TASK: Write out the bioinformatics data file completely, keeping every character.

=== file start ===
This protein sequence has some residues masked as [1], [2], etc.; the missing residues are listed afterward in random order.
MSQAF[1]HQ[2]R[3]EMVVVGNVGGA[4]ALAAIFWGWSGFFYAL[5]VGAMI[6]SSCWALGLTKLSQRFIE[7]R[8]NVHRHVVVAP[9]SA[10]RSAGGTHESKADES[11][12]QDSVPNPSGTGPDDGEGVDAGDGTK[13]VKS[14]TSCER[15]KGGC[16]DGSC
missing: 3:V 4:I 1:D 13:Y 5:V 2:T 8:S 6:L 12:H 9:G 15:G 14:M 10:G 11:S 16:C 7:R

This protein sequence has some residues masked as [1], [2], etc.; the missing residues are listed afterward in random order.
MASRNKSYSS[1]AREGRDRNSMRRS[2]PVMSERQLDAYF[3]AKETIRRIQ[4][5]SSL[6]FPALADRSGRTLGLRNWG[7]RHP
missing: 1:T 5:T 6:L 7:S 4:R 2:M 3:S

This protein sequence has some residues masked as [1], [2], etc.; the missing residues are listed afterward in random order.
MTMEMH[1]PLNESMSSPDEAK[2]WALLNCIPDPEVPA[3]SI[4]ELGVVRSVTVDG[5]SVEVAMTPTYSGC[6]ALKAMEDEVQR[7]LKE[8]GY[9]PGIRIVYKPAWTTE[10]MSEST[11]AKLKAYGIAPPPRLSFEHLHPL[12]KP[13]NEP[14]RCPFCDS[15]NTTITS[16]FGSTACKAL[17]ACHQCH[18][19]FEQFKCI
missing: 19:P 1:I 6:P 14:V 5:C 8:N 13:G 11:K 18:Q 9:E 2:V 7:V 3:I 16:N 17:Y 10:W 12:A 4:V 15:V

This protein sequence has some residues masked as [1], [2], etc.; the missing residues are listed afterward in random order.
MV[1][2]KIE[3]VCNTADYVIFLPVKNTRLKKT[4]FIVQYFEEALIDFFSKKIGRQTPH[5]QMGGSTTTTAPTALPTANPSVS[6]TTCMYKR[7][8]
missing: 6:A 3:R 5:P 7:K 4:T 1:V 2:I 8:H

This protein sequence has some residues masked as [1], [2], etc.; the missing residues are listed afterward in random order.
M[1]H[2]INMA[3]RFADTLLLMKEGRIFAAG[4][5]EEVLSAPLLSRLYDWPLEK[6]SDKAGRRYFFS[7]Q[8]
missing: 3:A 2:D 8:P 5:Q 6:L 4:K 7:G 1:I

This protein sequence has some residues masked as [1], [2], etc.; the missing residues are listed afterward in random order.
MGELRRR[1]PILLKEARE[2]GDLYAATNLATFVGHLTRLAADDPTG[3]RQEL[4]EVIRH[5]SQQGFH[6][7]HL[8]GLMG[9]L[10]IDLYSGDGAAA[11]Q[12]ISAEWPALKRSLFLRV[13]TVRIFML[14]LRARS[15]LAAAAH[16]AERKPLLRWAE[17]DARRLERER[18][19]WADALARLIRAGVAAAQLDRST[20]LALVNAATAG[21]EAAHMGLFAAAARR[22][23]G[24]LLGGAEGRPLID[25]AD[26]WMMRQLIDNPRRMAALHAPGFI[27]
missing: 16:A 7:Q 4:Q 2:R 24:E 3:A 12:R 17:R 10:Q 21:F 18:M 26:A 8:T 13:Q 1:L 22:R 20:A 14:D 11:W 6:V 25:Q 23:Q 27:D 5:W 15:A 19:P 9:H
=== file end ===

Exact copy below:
This protein sequence has some residues masked as [1], [2], etc.; the missing residues are listed afterward in random order.
MSQAF[1]HQ[2]R[3]EMVVVGNVGGA[4]ALAAIFWGWSGFFYAL[5]VGAMI[6]SSCWALGLTKLSQRFIE[7]R[8]NVHRHVVVAP[9]SA[10]RSAGGTHESKADES[11][12]QDSVPNPSGTGPDDGEGVDAGDGTK[13]VKS[14]TSCER[15]KGGC[16]DGSC
missing: 3:V 4:I 1:D 13:Y 5:V 2:T 8:S 6:L 12:H 9:G 15:G 14:M 10:G 11:S 16:C 7:R

This protein sequence has some residues masked as [1], [2], etc.; the missing residues are listed afterward in random order.
MASRNKSYSS[1]AREGRDRNSMRRS[2]PVMSERQLDAYF[3]AKETIRRIQ[4][5]SSL[6]FPALADRSGRTLGLRNWG[7]RHP
missing: 1:T 5:T 6:L 7:S 4:R 2:M 3:S

This protein sequence has some residues masked as [1], [2], etc.; the missing residues are listed afterward in random order.
MTMEMH[1]PLNESMSSPDEAK[2]WALLNCIPDPEVPA[3]SI[4]ELGVVRSVTVDG[5]SVEVAMTPTYSGC[6]ALKAMEDEVQR[7]LKE[8]GY[9]PGIRIVYKPAWTTE[10]MSEST[11]AKLKAYGIAPPPRLSFEHLHPL[12]KP[13]NEP[14]RCPFCDS[15]NTTITS[16]FGSTACKAL[17]ACHQCH[18][19]FEQFKCI
missing: 19:P 1:I 6:P 14:V 5:C 8:N 13:G 11:K 18:Q 9:E 2:V 7:V 3:I 16:N 17:Y 10:W 12:A 4:V 15:V

This protein sequence has some residues masked as [1], [2], etc.; the missing residues are listed afterward in random order.
MV[1][2]KIE[3]VCNTADYVIFLPVKNTRLKKT[4]FIVQYFEEALIDFFSKKIGRQTPH[5]QMGGSTTTTAPTALPTANPSVS[6]TTCMYKR[7][8]
missing: 6:A 3:R 5:P 7:K 4:T 1:V 2:I 8:H

This protein sequence has some residues masked as [1], [2], etc.; the missing residues are listed afterward in random order.
M[1]H[2]INMA[3]RFADTLLLMKEGRIFAAG[4][5]EEVLSAPLLSRLYDWPLEK[6]SDKAGRRYFFS[7]Q[8]
missing: 3:A 2:D 8:P 5:Q 6:L 4:K 7:G 1:I

This protein sequence has some residues masked as [1], [2], etc.; the missing residues are listed afterward in random order.
MGELRRR[1]PILLKEARE[2]GDLYAATNLATFVGHLTRLAADDPTG[3]RQEL[4]EVIRH[5]SQQGFH[6][7]HL[8]GLMG[9]L[10]IDLYSGDGAAA[11]Q[12]ISAEWPALKRSLFLRV[13]TVRIFML[14]LRARS[15]LAAAAH[16]AERKPLLRWAE[17]DARRLERER[18][19]WADALARLIRAGVAAAQLDRST[20]LALVNAATAG[21]EAAHMGLFAAAARR[22][23]G[24]LLGGAEGRPLID[25]AD[26]WMMRQLIDNPRRMAALHAPGFI[27]
missing: 16:A 7:Q 4:Q 2:R 24:E 3:A 12:R 17:R 10:Q 21:F 18:M 26:A 8:T 13:Q 1:L 22:R 20:A 14:D 11:W 6:V 25:Q 23:Q 27:D 5:W 15:A 19:P 9:H